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The kids are all right: Largest study of gay parents shows their children to be well adjusted

By Wendy Lee Walsh, Ph.D. If you saw the recent film "The Kids Are All Right" starring Annette Bening, Julianne Moore and Mark Ruffalo, you know that families shepherded by mothers who are lesbians can look pretty normal. The teens in the comedy are as well-adjusted and angst ridden as any "normal" teen, until they invite a heterosexual male into the mix -- their sperm donor. And from there the
Dr. Wendy Lee Walsh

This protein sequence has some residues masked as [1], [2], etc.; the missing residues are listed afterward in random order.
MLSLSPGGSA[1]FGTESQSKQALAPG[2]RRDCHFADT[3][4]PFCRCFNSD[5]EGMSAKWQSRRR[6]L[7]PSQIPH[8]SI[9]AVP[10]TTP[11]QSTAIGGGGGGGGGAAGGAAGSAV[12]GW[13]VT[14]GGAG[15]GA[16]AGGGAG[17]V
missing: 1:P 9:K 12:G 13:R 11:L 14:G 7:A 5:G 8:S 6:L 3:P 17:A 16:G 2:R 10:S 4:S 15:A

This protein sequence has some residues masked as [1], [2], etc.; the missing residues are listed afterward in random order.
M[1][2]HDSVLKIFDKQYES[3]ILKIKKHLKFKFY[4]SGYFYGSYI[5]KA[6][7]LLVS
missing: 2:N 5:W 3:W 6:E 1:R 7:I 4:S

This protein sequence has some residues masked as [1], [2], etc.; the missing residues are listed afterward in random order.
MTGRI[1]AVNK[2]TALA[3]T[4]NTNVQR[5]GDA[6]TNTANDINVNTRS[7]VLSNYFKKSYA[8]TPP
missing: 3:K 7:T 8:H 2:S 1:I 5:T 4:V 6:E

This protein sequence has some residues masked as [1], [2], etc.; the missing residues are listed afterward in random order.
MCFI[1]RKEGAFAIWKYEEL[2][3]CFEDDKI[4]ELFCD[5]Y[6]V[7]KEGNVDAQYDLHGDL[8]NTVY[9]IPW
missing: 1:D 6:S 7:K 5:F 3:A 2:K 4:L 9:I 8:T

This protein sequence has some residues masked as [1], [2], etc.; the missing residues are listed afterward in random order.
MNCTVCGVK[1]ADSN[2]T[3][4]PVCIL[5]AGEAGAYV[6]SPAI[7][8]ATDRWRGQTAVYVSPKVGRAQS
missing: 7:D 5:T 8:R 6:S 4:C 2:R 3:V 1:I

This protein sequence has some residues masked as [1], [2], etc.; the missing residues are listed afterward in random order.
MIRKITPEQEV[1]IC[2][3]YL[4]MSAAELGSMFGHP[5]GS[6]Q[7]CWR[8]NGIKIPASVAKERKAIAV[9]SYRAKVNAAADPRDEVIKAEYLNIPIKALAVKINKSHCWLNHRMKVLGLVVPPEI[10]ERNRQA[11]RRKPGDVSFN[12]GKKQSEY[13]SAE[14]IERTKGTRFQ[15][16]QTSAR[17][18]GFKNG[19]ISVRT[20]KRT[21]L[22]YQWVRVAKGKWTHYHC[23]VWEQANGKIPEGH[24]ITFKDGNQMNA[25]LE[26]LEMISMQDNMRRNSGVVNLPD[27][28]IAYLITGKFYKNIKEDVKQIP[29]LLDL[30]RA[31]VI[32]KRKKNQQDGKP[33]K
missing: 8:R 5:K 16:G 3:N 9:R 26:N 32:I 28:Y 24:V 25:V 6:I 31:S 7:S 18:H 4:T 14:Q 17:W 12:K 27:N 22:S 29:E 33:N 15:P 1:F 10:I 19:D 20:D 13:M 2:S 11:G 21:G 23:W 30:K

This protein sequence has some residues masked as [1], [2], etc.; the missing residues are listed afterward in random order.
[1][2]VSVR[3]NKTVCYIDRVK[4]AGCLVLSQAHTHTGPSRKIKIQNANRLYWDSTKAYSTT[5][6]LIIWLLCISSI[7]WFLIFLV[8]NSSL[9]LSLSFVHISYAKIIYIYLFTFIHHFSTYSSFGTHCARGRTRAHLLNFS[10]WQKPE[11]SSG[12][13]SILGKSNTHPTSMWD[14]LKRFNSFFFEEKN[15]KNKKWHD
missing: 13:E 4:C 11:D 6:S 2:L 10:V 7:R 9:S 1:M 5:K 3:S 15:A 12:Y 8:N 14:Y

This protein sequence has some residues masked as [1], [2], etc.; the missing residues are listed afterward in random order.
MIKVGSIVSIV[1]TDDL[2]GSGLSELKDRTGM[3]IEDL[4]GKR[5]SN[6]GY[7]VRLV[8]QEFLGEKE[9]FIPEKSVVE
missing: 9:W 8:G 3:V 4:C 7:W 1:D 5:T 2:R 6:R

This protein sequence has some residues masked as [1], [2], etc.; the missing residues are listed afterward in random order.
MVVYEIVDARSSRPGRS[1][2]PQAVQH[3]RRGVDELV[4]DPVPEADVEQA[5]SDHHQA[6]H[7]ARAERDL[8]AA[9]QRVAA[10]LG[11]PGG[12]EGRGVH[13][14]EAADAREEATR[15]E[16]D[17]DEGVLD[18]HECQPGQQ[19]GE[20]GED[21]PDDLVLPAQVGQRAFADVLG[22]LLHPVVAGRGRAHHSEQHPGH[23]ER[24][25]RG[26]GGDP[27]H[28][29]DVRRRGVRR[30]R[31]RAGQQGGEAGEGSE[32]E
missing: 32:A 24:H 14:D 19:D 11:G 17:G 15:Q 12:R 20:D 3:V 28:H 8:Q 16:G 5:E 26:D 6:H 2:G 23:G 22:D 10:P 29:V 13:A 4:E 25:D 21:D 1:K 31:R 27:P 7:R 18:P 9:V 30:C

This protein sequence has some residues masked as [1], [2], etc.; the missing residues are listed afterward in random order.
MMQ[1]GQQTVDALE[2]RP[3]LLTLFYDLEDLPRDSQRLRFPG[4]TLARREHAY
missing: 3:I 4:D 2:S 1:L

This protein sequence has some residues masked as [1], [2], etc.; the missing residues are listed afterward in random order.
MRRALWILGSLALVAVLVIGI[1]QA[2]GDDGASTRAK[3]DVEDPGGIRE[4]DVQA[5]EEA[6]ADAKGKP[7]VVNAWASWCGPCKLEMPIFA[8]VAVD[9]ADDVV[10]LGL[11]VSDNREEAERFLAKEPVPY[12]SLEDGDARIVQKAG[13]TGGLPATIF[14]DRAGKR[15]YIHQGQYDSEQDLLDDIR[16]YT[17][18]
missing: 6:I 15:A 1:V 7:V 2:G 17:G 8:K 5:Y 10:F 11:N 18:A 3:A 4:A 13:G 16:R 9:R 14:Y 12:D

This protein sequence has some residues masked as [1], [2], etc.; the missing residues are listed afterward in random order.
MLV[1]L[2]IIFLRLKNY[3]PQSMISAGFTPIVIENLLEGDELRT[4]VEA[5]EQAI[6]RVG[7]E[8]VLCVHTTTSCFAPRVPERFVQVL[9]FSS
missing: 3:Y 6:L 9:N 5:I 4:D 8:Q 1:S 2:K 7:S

By Wendy Lee Walsh, Ph.D. If you saw the recent film "The Kids Are All Right" starring Annette Bening, Julianne Moore and Mark Ruffalo, you know that families shepherded by mothers who are lesbians can look pretty normal. The teens in the comedy are as well-adjusted and angst ridden as any "normal" teen, until they invite a heterosexual male into the mix -- their sperm donor. And from there the laughter ensues. Now there's new long-term research that backs up Hollywood wisdom. The longest running study on Lesbian and Gay families has found that children in those families are as well-adjusted and healthy as those who are raised in heterosexual families. The study, called The U.S.A. National Longitudinal Lesbian Family Study (NLLFS) is the longest study of it's kind. It has been going on for 24 years and follows children of lesbian families who received donor sperm. Launched by an international team, including lead researcher Nanette Gartrell, M.D., Distinguished Scholar, Williams Institute, UCLA School of Law and Associate Clinical Professor, Psychiatrist and Center of Excellence in Women's Health, the researcher says she was motivated to begin the study because it was a first."(I had) the desire to document the first generation of planned Lesbian families and follow the children from conception to adulthood." Results from Gartrell's study and others show that far from abnormal, these children may even have a big advantage. Sociologists at the University of California reviewed data from 21 studies on Gay parenting, and found their kids may even be ahead of the game. Since lesbian and gay parents may show more understanding for social diversity and are less likely to behave in narrow traditional gender roles, the children tend to be more nurturing, less aggressive, more open to diversity themselves. This got me thinking about what's really normal for kids. After all, in terms of our anthropological roots, we've been an industrialized culture with religious mores for only a short period of time. In some ways we are trapped in the biology of our hunter/gather ancestors and that might be more "normal" for us. So what did families look like back then? Some provocative answers to that question are in the 2009 book "Mothers and Others" by UC Davis professor, Sarah Blaffer Hrdy (no spelling error). Often called the preeminent scientist on motherhood, Blaffer Hrdy blasts holes through any notion that humans ever survived well in small nuclear families. Instead she makes a great case for an elaborate system of parents, relatives, and even non-biological same-sex friends. She calls members of this extended family "alloparents" and gives plenty of stone cold facts about how humans evolved, gained intelligence and grew the capacity for empathy through multiple, consistent, caregivers. Makes us rethink the value of nannies and day care workers. In some ways, a large gay and lesbian community might look a lot like this ancient family model. But before you think that the encouraging results of this study show that our culture is as "all right" as the kids in the study, Dr. Gartrell warns that one dismal fact came out of the study. Lesbian mothers have one huge challenge: discrimination. "The biggest challenge is protecting their children from homophobic stigmatization." Some of the kids are targeted because of their parents' sexual orientation. As I write this, our national news is filled with stories of four separate teen suicides by Gay adolescents who were subjected to bullying. It is sad to imagine that this kind of cruel, misinformed behavior could also extend to children with Gay parents. Despite this, Dr. Gartrell is optimistic about the progressive trend she has witnessed in her years at the helm the study, "In my lifespan, there has been an evolving and greater appreciation of diversity and fluidity in gender roles. I am hopeful that these changes will lead to less conflict globally." Amen to that. Dr. Wendy Walsh has a private psychotherapy practice in Los Angeles, blogs at "Dating. Mating. Relating" and is a columnist for Pregnancy Magazine. As a T.V. psychological expert, she appears regularly on CNN & HLN, and has also appeared on the "Today" show and "Early Show." She is author of The Boyfriend Test and The Girlfriend Test.www.DrWendyWalsh.com